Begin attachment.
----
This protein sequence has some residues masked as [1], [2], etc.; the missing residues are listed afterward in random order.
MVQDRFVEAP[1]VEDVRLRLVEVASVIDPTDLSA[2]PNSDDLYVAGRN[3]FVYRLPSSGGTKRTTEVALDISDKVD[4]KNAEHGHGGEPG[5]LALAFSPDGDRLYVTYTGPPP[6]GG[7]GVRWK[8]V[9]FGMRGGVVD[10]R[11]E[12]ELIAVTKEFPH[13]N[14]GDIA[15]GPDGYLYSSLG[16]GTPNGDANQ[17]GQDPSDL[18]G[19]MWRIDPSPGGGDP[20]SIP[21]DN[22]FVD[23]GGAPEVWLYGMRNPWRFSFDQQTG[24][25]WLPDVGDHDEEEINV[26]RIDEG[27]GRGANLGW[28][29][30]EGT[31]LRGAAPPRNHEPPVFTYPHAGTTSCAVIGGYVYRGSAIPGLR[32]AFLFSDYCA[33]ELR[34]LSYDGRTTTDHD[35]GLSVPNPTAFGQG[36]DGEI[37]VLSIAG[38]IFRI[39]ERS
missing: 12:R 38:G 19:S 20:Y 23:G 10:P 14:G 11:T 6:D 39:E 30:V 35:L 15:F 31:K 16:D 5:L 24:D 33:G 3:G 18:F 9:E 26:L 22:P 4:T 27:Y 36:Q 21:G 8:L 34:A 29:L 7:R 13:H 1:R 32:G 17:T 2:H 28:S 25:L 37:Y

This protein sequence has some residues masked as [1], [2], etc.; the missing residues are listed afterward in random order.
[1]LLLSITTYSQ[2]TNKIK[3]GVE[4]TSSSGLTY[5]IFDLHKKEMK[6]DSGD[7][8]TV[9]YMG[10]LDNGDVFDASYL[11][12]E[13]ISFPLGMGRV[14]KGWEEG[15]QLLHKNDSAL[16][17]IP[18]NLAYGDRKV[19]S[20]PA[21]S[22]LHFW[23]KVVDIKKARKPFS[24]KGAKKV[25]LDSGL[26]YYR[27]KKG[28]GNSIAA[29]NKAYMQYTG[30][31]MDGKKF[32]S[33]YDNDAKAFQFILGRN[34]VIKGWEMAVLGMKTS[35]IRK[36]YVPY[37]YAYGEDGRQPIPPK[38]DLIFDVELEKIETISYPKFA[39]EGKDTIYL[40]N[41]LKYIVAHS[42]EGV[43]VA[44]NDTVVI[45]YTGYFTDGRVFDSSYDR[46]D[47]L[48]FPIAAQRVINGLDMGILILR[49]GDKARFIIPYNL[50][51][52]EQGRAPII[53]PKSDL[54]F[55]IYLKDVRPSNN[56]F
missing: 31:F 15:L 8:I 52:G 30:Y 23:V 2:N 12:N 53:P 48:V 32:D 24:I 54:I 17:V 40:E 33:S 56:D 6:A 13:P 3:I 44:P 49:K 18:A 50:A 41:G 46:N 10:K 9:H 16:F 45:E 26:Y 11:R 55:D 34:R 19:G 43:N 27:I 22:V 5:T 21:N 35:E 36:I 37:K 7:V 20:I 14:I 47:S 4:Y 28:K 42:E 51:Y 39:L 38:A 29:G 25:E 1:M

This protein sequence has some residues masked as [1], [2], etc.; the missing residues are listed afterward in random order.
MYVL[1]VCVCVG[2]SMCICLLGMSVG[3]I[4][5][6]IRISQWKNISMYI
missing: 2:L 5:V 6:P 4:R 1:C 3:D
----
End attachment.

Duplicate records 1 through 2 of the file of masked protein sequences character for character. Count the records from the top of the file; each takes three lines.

This protein sequence has some residues masked as [1], [2], etc.; the missing residues are listed afterward in random order.
MVQDRFVEAP[1]VEDVRLRLVEVASVIDPTDLSA[2]PNSDDLYVAGRN[3]FVYRLPSSGGTKRTTEVALDISDKVD[4]KNAEHGHGGEPG[5]LALAFSPDGDRLYVTYTGPPP[6]GG[7]GVRWK[8]V[9]FGMRGGVVD[10]R[11]E[12]ELIAVTKEFPH[13]N[14]GDIA[15]GPDGYLYSSLG[16]GTPNGDANQ[17]GQDPSDL[18]G[19]MWRIDPSPGGGDP[20]SIP[21]DN[22]FVD[23]GGAPEVWLYGMRNPWRFSFDQQTG[24][25]WLPDVGDHDEEEINV[26]RIDEG[27]GRGANLGW[28][29][30]EGT[31]LRGAAPPRNHEPPVFTYPHAGTTSCAVIGGYVYRGSAIPGLR[32]AFLFSDYCA[33]ELR[34]LSYDGRTTTDHD[35]GLSVPNPTAFGQG[36]DGEI[37]VLSIAG[38]IFRI[39]ERS
missing: 12:R 38:G 19:S 20:Y 23:G 10:P 14:G 11:T 6:D 39:E 30:V 35:L 15:F 31:K 16:D 5:L 24:D 33:G 3:G 18:F 9:E 26:L 22:P 4:T 27:Y 36:Q 21:G 8:L 34:A 29:L 7:R 13:H 1:R 32:G 17:T 2:H 28:S 25:L 37:Y

This protein sequence has some residues masked as [1], [2], etc.; the missing residues are listed afterward in random order.
[1]LLLSITTYSQ[2]TNKIK[3]GVE[4]TSSSGLTY[5]IFDLHKKEMK[6]DSGD[7][8]TV[9]YMG[10]LDNGDVFDASYL[11][12]E[13]ISFPLGMGRV[14]KGWEEG[15]QLLHKNDSAL[16][17]IP[18]NLAYGDRKV[19]S[20]PA[21]S[22]LHFW[23]KVVDIKKARKPFS[24]KGAKKV[25]LDSGL[26]YYR[27]KKG[28]GNSIAA[29]NKAYMQYTG[30][31]MDGKKF[32]S[33]YDNDAKAFQFILGRN[34]VIKGWEMAVLGMKTS[35]IRK[36]YVPY[37]YAYGEDGRQPIPPK[38]DLIFDVELEKIETISYPKFA[39]EGKDTIYL[40]N[41]LKYIVAHS[42]EGV[43]VA[44]NDTVVI[45]YTGYFTDGRVFDSSYDR[46]D[47]L[48]FPIAAQRVINGLDMGILILR[49]GDKARFIIPYNL[50][51][52]EQGRAPII[53]PKSDL[54]F[55]IYLKDVRPSNN[56]F
missing: 31:F 15:L 8:I 52:G 30:Y 23:V 2:N 12:N 53:P 48:V 32:D 24:I 54:I 17:V 40:E 33:S 56:D 6:A 13:P 3:I 44:P 49:K 18:A 50:A 41:G 46:N 10:K 9:H 16:F 45:E 26:Y 11:R 55:D 34:R 19:G 43:N 27:I 22:V 5:T 21:N 35:E 36:I 37:K 7:V 20:I 14:I 47:S 4:Y 28:K 42:E 51:Y 39:L 38:A 29:G 25:E 1:M